Author(s): Cui J, Eden JS, Holmes EC, Wang LF
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Abstract BACKGROUND: The newly emerged Middle East respiratory syndrome coronavirus (MERS-CoV) that first appeared in Saudi Arabia during the summer of 2012 has to date (20th September 2013) caused 58 human deaths. MERS-CoV utilizes the dipeptidyl peptidase 4 (DPP4) host cell receptor, and analysis of the long-term interaction between virus and receptor provides key information on the evolutionary events that lead to the viral emergence. FINDINGS: We show that bat DPP4 genes have been subject to significant adaptive evolution, suggestive of a long-term arms-race between bats and MERS related CoVs. In particular, we identify three positively selected residues in DPP4 that directly interact with the viral surface glycoprotein. CONCLUSIONS: Our study suggests that the evolutionary lineage leading to MERS-CoV may have circulated in bats for a substantial time period.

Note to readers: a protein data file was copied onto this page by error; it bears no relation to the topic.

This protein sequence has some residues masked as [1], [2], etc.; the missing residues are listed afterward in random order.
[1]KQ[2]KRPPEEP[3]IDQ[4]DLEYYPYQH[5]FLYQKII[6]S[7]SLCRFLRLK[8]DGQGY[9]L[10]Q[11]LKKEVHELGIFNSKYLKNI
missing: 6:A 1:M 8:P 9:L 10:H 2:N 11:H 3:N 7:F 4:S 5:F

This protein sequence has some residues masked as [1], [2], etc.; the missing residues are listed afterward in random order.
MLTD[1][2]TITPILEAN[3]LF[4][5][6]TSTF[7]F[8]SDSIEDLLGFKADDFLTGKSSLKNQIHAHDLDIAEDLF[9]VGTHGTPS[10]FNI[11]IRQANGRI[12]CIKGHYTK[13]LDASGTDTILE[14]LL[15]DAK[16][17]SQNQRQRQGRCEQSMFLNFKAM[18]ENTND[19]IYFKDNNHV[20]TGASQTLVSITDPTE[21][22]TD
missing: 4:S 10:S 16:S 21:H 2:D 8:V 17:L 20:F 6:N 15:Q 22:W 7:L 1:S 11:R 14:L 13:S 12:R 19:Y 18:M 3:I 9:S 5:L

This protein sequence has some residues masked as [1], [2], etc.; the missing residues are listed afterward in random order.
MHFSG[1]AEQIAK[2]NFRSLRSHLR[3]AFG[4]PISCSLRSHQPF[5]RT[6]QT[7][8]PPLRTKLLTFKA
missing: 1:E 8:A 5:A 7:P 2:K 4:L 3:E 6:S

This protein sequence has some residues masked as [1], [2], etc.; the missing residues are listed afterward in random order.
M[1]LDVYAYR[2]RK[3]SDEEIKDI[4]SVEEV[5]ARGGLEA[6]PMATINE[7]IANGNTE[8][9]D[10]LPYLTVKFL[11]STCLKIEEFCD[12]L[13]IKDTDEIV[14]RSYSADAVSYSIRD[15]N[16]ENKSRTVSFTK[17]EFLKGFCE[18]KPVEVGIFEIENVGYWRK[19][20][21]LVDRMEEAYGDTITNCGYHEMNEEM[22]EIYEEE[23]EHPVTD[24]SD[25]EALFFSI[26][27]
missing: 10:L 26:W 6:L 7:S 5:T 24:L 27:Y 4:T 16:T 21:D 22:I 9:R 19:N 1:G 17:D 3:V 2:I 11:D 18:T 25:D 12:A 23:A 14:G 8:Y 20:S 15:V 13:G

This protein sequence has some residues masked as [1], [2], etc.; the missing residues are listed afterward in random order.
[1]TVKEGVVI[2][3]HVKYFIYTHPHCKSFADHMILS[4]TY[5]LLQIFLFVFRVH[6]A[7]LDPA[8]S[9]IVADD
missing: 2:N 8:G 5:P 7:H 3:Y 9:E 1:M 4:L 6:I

This article was published in Virol J
and referenced in Virology & Mycology